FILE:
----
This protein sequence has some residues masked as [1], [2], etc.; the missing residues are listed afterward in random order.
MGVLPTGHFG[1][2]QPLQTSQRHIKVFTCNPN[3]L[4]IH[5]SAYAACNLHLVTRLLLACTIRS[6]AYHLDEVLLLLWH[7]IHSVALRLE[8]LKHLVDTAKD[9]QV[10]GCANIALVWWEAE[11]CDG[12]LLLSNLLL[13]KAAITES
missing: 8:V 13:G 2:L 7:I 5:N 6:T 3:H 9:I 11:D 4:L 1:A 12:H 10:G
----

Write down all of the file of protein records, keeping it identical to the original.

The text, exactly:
This protein sequence has some residues masked as [1], [2], etc.; the missing residues are listed afterward in random order.
MGVLPTGHFG[1][2]QPLQTSQRHIKVFTCNPN[3]L[4]IH[5]SAYAACNLHLVTRLLLACTIRS[6]AYHLDEVLLLLWH[7]IHSVALRLE[8]LKHLVDTAKD[9]QV[10]GCANIALVWWEAE[11]CDG[12]LLLSNLLL[13]KAAITES
missing: 8:V 13:G 2:L 7:I 5:N 6:T 3:H 9:I 11:D 4:L 1:A 12:H 10:G